Lockdown restrictions are expected to have sent the UK economy into reverse at the start of 2021, but official figures on Wednesday are set to show a smaller hit than first feared.
Experts predict that a resilient performance in March will have helped limit the overall impact in the first quarter as the economy becomes more adept at weathering Covid lockdowns.
The latest data from the Office for National Statistics (ONS) is expected to reveal that gross domestic product (GDP) – a measure of the size of the economy – grew by 1.4% month-on-month in March despite restrictions remaining firmly in place.
The Bank of England last week forecast that first quarter GDP would fall by 1.5% – far less than the 4% plunge it had warned over at the start of the lockdown.
It also hiked its growth outlook for the full year to 7.25% – which would be the best year of growth since the Second World War – as the UK stages a vaccine-fuelled recovery.
Samuel Tombs, chief UK economist at Pantheon Macroeconomics, believes March GDP data will show an even stronger rebound, with an increase of 1.8% thanks to the reopening of schools on March 8.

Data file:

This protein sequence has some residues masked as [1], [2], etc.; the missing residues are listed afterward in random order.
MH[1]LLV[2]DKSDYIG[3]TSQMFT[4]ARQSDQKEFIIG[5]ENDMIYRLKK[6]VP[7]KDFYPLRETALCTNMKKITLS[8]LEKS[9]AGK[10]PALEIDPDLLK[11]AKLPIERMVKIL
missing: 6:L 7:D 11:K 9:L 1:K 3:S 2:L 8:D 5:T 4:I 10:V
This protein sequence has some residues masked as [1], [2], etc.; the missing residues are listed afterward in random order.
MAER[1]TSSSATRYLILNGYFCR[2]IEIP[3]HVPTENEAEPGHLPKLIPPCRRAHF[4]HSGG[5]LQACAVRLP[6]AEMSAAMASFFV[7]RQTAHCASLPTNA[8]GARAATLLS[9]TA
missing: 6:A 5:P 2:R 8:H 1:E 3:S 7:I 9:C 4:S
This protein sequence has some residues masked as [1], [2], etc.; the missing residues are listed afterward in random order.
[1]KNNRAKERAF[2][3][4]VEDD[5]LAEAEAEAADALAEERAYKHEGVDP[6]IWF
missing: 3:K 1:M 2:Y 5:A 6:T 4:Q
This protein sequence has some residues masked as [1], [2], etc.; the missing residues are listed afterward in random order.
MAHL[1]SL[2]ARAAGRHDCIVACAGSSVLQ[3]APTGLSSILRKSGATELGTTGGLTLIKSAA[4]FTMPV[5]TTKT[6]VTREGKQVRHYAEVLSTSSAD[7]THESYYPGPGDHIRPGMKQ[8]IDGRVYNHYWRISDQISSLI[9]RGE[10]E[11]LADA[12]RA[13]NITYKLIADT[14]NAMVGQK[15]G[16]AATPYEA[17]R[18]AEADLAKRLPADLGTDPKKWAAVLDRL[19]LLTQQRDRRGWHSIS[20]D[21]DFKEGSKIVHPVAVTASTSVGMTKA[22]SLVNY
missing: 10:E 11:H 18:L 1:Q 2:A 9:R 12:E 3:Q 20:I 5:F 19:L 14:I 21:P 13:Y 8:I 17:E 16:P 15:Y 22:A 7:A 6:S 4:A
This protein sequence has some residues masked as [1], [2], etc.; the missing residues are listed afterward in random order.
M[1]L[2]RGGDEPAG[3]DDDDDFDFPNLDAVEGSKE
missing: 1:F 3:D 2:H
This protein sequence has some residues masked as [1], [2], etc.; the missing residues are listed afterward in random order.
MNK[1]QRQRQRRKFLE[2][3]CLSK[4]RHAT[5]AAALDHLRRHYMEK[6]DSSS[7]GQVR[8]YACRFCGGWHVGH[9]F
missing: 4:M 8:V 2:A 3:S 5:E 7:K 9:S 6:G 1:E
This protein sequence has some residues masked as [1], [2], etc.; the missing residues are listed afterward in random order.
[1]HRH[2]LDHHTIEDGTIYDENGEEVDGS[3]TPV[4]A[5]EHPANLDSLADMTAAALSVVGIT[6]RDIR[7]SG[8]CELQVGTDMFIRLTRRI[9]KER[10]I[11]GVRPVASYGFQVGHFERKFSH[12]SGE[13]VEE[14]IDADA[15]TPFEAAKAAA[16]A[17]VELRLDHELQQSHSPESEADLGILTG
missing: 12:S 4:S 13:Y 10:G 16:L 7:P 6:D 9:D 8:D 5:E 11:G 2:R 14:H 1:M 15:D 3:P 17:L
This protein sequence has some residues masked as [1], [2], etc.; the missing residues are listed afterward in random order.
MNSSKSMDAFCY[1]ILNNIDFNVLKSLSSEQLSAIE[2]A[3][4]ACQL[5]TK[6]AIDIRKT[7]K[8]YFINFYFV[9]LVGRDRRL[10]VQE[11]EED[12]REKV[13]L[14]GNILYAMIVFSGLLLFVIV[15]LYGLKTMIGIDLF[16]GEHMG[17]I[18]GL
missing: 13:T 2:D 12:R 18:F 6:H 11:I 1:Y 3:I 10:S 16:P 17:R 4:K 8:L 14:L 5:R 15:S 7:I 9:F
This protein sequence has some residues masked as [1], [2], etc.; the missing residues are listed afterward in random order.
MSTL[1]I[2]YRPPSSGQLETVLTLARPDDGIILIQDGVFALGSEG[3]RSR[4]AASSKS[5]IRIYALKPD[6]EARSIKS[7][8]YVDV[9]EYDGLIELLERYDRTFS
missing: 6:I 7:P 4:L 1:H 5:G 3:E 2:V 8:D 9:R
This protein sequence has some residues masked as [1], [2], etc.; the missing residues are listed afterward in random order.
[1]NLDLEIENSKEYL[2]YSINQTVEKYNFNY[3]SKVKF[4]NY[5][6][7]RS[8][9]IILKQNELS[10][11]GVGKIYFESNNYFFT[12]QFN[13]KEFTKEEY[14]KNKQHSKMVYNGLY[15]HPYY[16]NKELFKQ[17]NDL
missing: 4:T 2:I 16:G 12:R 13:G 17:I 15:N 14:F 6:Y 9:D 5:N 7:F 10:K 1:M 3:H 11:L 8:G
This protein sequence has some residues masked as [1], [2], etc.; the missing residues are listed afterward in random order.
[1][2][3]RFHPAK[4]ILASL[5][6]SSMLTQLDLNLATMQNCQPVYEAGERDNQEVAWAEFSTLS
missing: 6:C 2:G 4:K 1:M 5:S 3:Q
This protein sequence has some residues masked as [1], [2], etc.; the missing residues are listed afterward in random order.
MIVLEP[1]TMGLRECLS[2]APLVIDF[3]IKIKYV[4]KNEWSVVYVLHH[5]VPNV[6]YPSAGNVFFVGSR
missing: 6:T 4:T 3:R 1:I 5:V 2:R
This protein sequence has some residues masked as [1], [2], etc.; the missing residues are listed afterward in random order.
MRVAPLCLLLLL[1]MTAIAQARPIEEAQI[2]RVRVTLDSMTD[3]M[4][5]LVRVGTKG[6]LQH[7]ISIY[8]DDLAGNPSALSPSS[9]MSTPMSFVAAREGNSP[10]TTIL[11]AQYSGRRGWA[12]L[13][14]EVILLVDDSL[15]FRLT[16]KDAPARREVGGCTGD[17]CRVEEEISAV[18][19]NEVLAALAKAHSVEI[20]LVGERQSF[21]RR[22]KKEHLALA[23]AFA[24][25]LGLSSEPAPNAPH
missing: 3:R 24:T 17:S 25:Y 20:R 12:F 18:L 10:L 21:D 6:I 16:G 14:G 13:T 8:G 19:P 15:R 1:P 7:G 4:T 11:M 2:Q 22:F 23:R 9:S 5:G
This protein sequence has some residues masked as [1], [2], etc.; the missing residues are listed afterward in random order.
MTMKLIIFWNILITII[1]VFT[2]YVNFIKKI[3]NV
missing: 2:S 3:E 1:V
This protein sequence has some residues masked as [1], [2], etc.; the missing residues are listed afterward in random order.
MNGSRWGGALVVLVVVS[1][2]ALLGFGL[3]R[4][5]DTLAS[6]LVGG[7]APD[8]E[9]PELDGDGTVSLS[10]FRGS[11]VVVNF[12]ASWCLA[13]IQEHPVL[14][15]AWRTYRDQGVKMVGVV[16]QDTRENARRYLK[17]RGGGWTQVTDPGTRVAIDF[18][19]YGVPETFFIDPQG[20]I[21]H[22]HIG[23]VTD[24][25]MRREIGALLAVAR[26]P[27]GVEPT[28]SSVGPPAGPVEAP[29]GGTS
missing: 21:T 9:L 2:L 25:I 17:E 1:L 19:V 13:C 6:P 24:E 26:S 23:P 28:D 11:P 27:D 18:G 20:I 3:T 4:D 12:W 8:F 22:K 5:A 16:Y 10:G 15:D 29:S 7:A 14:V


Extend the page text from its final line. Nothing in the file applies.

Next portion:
He said: “We expect the March GDP report, released on Wednesday, to show that the economic recovery gathered renewed momentum even before
restrictions on business activity had been lifted.”
He is predicting the bounce back to pick up pace throughout the second quarter as restrictions ease, with GDP rising by 5% between April and June.
He added: “Near real-time data indicate the reopening on April 12 has gone well.
“At the same time, Covid-19 cases have continued to fall, and the Government remains on track to meet its target of offering a first vaccine dose to all adults by the end of July, despite recommending that under-40s do not receive the AstraZeneca shot.”
The economy has been proving surprisingly resilient since the eye-watering impact of the initial lockdown.
GDP fell by 2.2% in January, but rose by 0.4% in February as the construction and manufacturing sectors helped soften the blow.
The National Institute of Economic and Social Research (Niesr) also upped its 2021 growth forecast, to 5.7%, on Monday as it said the “immediate economic effects of the virus… are expected to wane”.
But it cautioned over the long-term scarring from the pandemic, which sent GDP tumbling nearly 10% in 2020 – the worst performance for more than 300 years.
Niesr said: “The poor Covid-19 performance has greater permanent cost for the UK compared with other major economies.
“The size of the economic contraction means that the level of GDP is nearly 4% in 2025 than we had forecast it to be before the Covid-19 pandemic, equivalent to around £1,350 per person per year (2018 prices) falling further behind the US and Germany as a result.”